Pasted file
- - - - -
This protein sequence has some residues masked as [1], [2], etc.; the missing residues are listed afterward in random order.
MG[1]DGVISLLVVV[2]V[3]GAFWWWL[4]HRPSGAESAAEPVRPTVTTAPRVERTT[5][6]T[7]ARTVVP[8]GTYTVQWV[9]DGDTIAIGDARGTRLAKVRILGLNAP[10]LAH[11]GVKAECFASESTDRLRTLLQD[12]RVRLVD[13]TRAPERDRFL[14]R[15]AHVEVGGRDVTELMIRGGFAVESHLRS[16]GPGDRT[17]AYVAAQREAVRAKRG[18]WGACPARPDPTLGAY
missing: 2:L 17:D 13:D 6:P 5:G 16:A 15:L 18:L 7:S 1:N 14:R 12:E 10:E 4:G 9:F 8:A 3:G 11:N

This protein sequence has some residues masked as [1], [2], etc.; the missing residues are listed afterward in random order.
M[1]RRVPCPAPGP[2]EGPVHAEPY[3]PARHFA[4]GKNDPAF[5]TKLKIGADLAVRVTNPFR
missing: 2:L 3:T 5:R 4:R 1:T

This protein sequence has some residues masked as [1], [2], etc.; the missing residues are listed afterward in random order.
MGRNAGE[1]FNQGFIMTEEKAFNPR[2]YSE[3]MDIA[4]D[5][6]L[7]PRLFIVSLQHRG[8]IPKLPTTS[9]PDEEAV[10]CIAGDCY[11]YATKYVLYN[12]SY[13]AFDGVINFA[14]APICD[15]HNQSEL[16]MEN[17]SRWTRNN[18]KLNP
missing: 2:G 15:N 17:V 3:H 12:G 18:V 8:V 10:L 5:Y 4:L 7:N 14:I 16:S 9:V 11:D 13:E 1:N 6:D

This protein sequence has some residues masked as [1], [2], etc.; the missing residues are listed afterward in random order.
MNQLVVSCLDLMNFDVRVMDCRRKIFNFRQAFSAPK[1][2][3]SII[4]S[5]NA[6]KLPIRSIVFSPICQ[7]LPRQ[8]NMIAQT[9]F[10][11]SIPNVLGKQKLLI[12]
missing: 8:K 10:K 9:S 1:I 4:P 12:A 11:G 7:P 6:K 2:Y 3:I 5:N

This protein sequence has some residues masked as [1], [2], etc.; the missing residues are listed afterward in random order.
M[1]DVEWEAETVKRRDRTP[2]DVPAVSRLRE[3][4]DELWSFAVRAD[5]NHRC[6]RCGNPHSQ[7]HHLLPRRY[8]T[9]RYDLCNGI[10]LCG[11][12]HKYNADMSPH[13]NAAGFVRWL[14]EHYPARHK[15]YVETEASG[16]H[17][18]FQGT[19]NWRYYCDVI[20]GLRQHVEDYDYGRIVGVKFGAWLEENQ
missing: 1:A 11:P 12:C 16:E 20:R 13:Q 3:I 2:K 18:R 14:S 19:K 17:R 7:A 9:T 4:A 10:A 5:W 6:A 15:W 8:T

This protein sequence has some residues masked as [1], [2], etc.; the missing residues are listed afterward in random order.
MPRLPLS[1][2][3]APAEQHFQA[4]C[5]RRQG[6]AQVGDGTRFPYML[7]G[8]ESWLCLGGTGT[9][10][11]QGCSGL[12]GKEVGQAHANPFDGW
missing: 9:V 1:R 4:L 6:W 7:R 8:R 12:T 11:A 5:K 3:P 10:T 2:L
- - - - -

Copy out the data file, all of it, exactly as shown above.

This protein sequence has some residues masked as [1], [2], etc.; the missing residues are listed afterward in random order.
MG[1]DGVISLLVVV[2]V[3]GAFWWWL[4]HRPSGAESAAEPVRPTVTTAPRVERTT[5][6]T[7]ARTVVP[8]GTYTVQWV[9]DGDTIAIGDARGTRLAKVRILGLNAP[10]LAH[11]GVKAECFASESTDRLRTLLQD[12]RVRLVD[13]TRAPERDRFL[14]R[15]AHVEVGGRDVTELMIRGGFAVESHLRS[16]GPGDRT[17]AYVAAQREAVRAKRG[18]WGACPARPDPTLGAY
missing: 2:L 17:D 13:D 6:P 5:G 16:A 15:L 18:L 7:S 1:N 14:R 12:E 10:E 4:G 9:F 8:A 3:G 11:N

This protein sequence has some residues masked as [1], [2], etc.; the missing residues are listed afterward in random order.
M[1]RRVPCPAPGP[2]EGPVHAEPY[3]PARHFA[4]GKNDPAF[5]TKLKIGADLAVRVTNPFR
missing: 2:L 3:T 5:R 4:R 1:T

This protein sequence has some residues masked as [1], [2], etc.; the missing residues are listed afterward in random order.
MGRNAGE[1]FNQGFIMTEEKAFNPR[2]YSE[3]MDIA[4]D[5][6]L[7]PRLFIVSLQHRG[8]IPKLPTTS[9]PDEEAV[10]CIAGDCY[11]YATKYVLYN[12]SY[13]AFDGVINFA[14]APICD[15]HNQSEL[16]MEN[17]SRWTRNN[18]KLNP
missing: 2:G 15:N 17:V 3:H 12:G 18:V 8:V 10:L 5:Y 4:L 7:N 14:I 16:S 9:V 11:D 13:E 1:N 6:D

This protein sequence has some residues masked as [1], [2], etc.; the missing residues are listed afterward in random order.
MNQLVVSCLDLMNFDVRVMDCRRKIFNFRQAFSAPK[1][2][3]SII[4]S[5]NA[6]KLPIRSIVFSPICQ[7]LPRQ[8]NMIAQT[9]F[10][11]SIPNVLGKQKLLI[12]
missing: 8:K 10:K 9:S 1:I 4:P 12:A 11:G 7:P 6:K 2:Y 3:I 5:N

This protein sequence has some residues masked as [1], [2], etc.; the missing residues are listed afterward in random order.
M[1]DVEWEAETVKRRDRTP[2]DVPAVSRLRE[3][4]DELWSFAVRAD[5]NHRC[6]RCGNPHSQ[7]HHLLPRRY[8]T[9]RYDLCNGI[10]LCG[11][12]HKYNADMSPH[13]NAAGFVRWL[14]EHYPARHK[15]YVETEASG[16]H[17][18]FQGT[19]NWRYYCDVI[20]GLRQHVEDYDYGRIVGVKFGAWLEENQ
missing: 1:A 11:P 12:C 16:E 20:R 13:Q 3:I 2:K 18:R 14:S 19:K 17:R 7:A 9:T 4:A 10:A 5:W 6:A 15:W 8:T

This protein sequence has some residues masked as [1], [2], etc.; the missing residues are listed afterward in random order.
MPRLPLS[1][2][3]APAEQHFQA[4]C[5]RRQG[6]AQVGDGTRFPYML[7]G[8]ESWLCLGGTGT[9][10][11]QGCSGL[12]GKEVGQAHANPFDGW
missing: 9:V 1:R 4:L 6:W 7:R 8:R 12:T 11:A 5:K 3:P 10:T 2:L